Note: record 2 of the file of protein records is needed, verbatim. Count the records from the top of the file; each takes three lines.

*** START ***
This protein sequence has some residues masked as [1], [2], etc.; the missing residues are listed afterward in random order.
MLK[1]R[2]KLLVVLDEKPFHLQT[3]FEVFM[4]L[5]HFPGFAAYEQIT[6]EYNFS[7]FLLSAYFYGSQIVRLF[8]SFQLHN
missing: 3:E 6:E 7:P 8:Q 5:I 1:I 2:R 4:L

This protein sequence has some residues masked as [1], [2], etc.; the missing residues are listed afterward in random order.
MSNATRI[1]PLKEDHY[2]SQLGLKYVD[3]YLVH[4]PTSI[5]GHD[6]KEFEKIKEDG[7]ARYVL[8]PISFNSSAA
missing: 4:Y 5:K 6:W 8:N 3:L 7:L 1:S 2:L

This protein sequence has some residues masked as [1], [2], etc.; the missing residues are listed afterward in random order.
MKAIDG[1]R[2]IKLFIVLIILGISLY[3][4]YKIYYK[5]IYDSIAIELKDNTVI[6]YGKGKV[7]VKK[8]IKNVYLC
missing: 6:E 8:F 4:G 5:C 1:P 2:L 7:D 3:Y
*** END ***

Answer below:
This protein sequence has some residues masked as [1], [2], etc.; the missing residues are listed afterward in random order.
MSNATRI[1]PLKEDHY[2]SQLGLKYVD[3]YLVH[4]PTSI[5]GHD[6]KEFEKIKEDG[7]ARYVL[8]PISFNSSAA
missing: 4:Y 5:K 6:W 8:N 3:L 7:L 1:S 2:L